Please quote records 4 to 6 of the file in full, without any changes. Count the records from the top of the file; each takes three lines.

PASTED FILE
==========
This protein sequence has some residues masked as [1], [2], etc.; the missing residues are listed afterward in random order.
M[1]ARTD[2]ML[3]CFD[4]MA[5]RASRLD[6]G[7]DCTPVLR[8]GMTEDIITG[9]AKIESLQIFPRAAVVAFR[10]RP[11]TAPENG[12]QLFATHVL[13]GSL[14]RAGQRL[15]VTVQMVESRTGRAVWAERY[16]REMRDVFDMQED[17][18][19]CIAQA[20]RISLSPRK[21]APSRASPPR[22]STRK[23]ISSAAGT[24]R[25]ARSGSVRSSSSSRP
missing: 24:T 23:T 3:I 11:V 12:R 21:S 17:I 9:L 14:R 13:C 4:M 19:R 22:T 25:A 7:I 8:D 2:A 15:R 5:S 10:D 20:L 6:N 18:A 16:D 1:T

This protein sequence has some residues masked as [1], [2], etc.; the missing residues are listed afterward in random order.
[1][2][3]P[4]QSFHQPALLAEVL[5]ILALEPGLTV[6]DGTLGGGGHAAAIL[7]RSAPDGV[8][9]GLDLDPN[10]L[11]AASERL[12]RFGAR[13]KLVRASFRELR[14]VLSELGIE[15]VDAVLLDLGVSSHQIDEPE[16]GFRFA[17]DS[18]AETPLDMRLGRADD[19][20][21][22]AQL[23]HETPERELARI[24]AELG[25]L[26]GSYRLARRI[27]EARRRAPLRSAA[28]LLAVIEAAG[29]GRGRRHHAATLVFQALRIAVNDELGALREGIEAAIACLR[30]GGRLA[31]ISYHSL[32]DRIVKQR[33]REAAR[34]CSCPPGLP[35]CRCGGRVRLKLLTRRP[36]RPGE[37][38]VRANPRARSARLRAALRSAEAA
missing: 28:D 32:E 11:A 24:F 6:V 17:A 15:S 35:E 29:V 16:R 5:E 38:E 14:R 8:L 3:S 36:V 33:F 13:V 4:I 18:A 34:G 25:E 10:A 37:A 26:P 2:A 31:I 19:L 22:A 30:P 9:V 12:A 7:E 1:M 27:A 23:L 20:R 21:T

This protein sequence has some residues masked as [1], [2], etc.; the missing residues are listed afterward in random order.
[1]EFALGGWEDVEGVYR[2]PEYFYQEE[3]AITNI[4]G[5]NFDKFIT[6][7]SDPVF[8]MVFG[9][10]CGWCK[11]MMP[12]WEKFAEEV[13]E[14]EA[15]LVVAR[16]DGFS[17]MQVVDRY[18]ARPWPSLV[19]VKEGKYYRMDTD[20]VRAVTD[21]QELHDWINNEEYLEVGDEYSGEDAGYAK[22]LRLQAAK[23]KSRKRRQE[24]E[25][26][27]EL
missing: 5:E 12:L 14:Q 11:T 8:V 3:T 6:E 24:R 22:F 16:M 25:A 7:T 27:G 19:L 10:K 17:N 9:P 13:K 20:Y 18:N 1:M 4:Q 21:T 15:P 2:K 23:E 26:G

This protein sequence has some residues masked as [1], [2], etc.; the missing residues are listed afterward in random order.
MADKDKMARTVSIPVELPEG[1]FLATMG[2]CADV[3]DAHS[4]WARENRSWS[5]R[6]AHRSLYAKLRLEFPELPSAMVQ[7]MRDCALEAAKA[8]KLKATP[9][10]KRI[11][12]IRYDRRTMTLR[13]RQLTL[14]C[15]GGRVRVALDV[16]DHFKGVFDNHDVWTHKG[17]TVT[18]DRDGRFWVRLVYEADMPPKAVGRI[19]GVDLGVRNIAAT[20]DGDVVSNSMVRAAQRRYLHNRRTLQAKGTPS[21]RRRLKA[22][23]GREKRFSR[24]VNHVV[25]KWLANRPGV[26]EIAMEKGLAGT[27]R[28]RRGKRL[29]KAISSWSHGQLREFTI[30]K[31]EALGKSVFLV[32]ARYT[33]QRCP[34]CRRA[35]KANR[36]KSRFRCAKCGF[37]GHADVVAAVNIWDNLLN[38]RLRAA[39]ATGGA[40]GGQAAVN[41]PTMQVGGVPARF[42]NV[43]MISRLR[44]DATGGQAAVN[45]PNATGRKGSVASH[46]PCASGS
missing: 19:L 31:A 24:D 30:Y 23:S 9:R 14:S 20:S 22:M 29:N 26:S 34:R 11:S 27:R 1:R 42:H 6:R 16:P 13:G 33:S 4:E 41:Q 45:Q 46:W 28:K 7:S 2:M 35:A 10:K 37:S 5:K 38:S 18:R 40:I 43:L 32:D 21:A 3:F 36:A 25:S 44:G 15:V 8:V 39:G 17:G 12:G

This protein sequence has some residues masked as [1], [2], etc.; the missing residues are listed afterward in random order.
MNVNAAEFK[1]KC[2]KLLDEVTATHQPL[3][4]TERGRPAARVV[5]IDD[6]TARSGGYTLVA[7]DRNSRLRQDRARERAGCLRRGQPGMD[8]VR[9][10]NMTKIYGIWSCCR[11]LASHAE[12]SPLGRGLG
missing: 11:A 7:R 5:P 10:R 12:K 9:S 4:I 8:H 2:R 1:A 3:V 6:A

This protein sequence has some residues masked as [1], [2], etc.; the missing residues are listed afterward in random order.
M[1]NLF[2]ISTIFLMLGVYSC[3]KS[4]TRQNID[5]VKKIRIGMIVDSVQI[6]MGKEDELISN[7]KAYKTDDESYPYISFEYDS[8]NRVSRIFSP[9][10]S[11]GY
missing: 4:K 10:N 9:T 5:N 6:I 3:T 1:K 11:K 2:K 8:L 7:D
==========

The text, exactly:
This protein sequence has some residues masked as [1], [2], etc.; the missing residues are listed afterward in random order.
MADKDKMARTVSIPVELPEG[1]FLATMG[2]CADV[3]DAHS[4]WARENRSWS[5]R[6]AHRSLYAKLRLEFPELPSAMVQ[7]MRDCALEAAKA[8]KLKATP[9][10]KRI[11][12]IRYDRRTMTLR[13]RQLTL[14]C[15]GGRVRVALDV[16]DHFKGVFDNHDVWTHKG[17]TVT[18]DRDGRFWVRLVYEADMPPKAVGRI[19]GVDLGVRNIAAT[20]DGDVVSNSMVRAAQRRYLHNRRTLQAKGTPS[21]RRRLKA[22][23]GREKRFSR[24]VNHVV[25]KWLANRPGV[26]EIAMEKGLAGT[27]R[28]RRGKRL[29]KAISSWSHGQLREFTI[30]K[31]EALGKSVFLV[32]ARYT[33]QRCP[34]CRRA[35]KANR[36]KSRFRCAKCGF[37]GHADVVAAVNIWDNLLN[38]RLRAA[39]ATGGA[40]GGQAAVN[41]PTMQVGGVPARF[42]NV[43]MISRLR[44]DATGGQAAVN[45]PNATGRKGSVASH[46]PCASGS
missing: 19:L 31:A 24:D 30:Y 23:S 9:R 14:S 20:S 22:M 29:N 26:S 34:R 11:S 27:R 1:R 42:H 6:R 16:P 13:G 33:S 4:E 41:Q 45:Q 46:W 28:K 7:S 2:M 35:A 10:K 37:S 5:K 38:S 18:R 40:I 43:L 32:D 21:A 3:F 36:A 25:S 44:G 15:V 8:V 39:G 17:G 12:G

This protein sequence has some residues masked as [1], [2], etc.; the missing residues are listed afterward in random order.
MNVNAAEFK[1]KC[2]KLLDEVTATHQPL[3][4]TERGRPAARVV[5]IDD[6]TARSGGYTLVA[7]DRNSRLRQDRARERAGCLRRGQPGMD[8]VR[9][10]NMTKIYGIWSCCR[11]LASHAE[12]SPLGRGLG
missing: 11:A 7:R 5:P 10:R 12:K 9:S 4:I 8:H 2:R 1:A 3:V 6:A

This protein sequence has some residues masked as [1], [2], etc.; the missing residues are listed afterward in random order.
M[1]NLF[2]ISTIFLMLGVYSC[3]KS[4]TRQNID[5]VKKIRIGMIVDSVQI[6]MGKEDELISN[7]KAYKTDDESYPYISFEYDS[8]NRVSRIFSP[9][10]S[11]GY
missing: 4:K 10:N 9:T 5:N 6:I 3:T 1:K 11:K 2:K 8:L 7:D